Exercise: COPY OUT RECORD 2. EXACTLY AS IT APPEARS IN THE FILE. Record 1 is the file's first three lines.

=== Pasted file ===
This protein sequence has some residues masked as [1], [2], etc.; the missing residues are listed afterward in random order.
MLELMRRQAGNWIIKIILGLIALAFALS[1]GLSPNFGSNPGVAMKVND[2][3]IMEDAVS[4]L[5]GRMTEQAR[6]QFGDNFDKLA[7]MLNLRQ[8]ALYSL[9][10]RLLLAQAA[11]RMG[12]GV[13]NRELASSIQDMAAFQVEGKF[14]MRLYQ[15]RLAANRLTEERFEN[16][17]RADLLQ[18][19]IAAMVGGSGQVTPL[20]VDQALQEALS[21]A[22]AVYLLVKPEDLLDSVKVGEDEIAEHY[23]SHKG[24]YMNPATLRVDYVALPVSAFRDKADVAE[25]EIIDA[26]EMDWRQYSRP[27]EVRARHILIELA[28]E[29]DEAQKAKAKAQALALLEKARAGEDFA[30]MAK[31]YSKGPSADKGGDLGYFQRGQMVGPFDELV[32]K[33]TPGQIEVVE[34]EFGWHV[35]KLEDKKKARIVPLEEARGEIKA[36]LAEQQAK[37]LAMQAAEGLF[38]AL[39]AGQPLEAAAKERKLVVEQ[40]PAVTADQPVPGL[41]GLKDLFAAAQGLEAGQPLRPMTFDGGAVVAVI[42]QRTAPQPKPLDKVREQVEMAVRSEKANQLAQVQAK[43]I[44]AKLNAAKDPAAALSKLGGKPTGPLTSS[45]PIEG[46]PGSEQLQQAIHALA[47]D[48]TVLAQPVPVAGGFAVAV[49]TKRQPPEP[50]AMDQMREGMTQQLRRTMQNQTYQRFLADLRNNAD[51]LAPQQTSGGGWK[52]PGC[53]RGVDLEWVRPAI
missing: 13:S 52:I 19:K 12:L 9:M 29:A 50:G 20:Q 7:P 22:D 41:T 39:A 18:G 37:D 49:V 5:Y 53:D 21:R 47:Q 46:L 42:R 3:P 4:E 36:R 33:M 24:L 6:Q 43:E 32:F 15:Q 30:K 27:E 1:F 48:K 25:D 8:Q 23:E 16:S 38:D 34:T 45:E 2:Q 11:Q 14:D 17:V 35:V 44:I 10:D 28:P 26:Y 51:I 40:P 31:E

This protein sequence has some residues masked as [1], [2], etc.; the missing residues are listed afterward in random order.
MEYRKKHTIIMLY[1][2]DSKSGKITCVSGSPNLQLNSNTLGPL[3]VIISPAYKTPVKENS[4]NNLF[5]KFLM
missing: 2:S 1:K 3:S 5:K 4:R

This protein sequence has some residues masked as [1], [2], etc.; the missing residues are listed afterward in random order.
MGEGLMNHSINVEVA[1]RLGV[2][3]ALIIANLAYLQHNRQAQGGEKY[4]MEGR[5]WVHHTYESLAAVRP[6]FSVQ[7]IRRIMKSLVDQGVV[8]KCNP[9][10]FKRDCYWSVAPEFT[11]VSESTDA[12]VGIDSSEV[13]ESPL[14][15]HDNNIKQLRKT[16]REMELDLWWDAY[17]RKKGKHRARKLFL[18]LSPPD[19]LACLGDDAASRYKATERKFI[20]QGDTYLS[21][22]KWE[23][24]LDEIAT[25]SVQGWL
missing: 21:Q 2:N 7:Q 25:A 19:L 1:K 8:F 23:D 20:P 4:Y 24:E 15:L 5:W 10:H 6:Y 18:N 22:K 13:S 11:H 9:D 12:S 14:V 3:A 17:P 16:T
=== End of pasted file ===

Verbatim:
This protein sequence has some residues masked as [1], [2], etc.; the missing residues are listed afterward in random order.
MEYRKKHTIIMLY[1][2]DSKSGKITCVSGSPNLQLNSNTLGPL[3]VIISPAYKTPVKENS[4]NNLF[5]KFLM
missing: 2:S 1:K 3:S 5:K 4:R